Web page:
Snow White and the Huntsman is the second incarnation of the classic fairy tale to hit the big screen this year after Mirror Mirror earlier in 2012. In this fantasy action adventure take on the world renown classic the Huntsman ordered to kill Snow White ends up becoming a friend, protector and mentor in her quest to vanquish the evil Queen.

The film opens with a narration and a series of flashbacks in order to provide the audience with some of the back story. It feels as though the film makers tried to just feed us information that we didn’t really need and it sets a very slow pace for what is to follow. The narration also wasn’t filled with any kind of emotion and played quite tediously through the speakers. What follows is a lot of the Queen and Snow White doing pretty much nothing at all which forces the first act of the film to trudge along slowly.

Charlize Theron plays the evil Queen and a lot of the attention in the run up to release was focussed on her and her portrayal of the character, however I was left pretty disappointed by her performance; it wasn’t exactly bad but it wasn’t anything to shout about either. There were points of the film where we hadn’t seen the Queen for so long that I had genuinely forgotten she was a part of the film and as an actor that is not something you want the audience to forget. Kristen Stewart becomes the famous princess and does a sturdy job, again though there is something lacking from her performance, she doesn’t exactly ooze charisma on the screen and I’m not sure she does enough to justify the title role in a film expected to be as huge as this.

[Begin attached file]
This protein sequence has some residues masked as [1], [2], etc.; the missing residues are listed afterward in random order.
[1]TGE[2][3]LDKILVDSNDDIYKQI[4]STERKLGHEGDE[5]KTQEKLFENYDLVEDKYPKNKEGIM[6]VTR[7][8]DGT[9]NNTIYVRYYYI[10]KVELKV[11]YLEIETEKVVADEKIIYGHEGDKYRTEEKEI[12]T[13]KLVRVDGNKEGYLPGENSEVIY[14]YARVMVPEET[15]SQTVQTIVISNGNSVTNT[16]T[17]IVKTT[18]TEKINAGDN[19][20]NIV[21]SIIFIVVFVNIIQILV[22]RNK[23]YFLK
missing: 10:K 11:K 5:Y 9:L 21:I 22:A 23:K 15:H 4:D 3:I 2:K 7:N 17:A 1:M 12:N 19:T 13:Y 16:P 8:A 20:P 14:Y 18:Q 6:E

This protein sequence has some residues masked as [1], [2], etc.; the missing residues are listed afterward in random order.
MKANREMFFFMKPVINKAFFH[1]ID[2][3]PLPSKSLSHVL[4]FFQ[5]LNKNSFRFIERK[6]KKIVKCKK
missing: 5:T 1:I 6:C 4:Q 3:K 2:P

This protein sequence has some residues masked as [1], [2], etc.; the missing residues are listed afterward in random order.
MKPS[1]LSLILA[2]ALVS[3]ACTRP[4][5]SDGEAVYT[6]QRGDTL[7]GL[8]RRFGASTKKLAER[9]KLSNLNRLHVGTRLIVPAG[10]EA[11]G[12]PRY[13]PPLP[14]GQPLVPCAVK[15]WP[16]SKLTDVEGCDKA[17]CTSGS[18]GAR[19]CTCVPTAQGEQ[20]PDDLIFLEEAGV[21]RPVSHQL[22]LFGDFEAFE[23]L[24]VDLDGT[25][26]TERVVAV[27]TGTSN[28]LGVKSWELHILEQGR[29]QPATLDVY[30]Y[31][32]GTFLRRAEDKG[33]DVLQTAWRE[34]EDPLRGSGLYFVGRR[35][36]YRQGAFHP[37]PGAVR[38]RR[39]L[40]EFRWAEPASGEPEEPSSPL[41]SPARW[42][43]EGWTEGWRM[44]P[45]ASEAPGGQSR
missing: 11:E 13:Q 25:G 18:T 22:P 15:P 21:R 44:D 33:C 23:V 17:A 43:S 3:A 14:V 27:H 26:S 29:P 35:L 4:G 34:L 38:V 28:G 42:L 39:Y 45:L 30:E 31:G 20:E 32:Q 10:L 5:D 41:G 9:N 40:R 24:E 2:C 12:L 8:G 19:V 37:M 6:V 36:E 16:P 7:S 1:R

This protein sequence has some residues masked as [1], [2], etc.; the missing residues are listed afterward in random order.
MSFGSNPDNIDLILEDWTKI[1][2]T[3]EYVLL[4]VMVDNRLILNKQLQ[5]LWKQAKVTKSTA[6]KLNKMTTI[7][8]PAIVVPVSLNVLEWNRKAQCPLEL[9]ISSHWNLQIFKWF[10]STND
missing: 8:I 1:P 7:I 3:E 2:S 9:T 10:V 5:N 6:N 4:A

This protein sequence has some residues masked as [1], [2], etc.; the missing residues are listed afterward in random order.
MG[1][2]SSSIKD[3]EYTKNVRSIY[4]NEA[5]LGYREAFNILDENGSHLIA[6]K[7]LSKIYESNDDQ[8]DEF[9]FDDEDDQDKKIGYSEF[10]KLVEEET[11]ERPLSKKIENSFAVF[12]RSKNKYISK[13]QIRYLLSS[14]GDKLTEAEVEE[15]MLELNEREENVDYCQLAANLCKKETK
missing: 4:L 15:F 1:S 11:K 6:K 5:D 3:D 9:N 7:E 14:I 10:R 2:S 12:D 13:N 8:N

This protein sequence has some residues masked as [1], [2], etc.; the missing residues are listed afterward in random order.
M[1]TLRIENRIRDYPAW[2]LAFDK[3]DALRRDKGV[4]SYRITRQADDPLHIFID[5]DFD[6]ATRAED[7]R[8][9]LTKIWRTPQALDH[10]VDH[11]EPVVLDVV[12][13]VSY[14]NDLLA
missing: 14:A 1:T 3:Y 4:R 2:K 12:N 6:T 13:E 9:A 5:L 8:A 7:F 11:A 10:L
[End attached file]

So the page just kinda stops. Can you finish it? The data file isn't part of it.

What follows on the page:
This take on the fairy tale bases as much emphasis on Snow White as it does the Huntsman and when the Huntsman arrives it is as if the movie shifts up a gear; played by Chris Hemsworth the Huntsman injects some much needed pace and emotion into the film. It seems as though the Huntsman is the only character the writers decided to take their time on, giving him a very emotive back story and motives, something which other characters (particularly the evil Queen) are lacking. You get a real connection with the Huntsman because of Hemsworth’s performance as he continues to make a name for himself following up three great movies: Thor, Cabin in the Woods and The Avengers.

The majority of scenes without the Huntsman aren’t really worth watching but one in particular is worthy of any fantasy film ever. The first time we meet the adult William is when he ambushes a royal carriage and the fight scene that follows is fantastic; the fight scenes throughout the entire movie are actually a joy to behold. William is played by Englishman Sam Claflin who is relatively new to the acting world but previously appeared in Pirates of the Caribbean: On Stranger Tides. Based on this performance though, is Claflin doesn’t get more high profile acting work then a terrible injustice has been done in the acting world.

Snow White and the Huntsman is a real treat for the eyes. Everything about it just looks fantastic: the landscape, the costumes, the special effects. It all just looks so perfect and Rupert Sanders, the director, creates this incredible fantasy world so well. You never want to take your eyes off the screen.

In my opinion, this is a much better film than the earlier Snow White retelling Mirror Mirror. Whilst some of the characters aren’t as well developed as others the visuals and the Huntsman and William themselves are worth watching this film for alone. As the film goes along it gets stronger and stronger and climaxes very well. It’s definitely worth a watch.

My Rating: 7/10.

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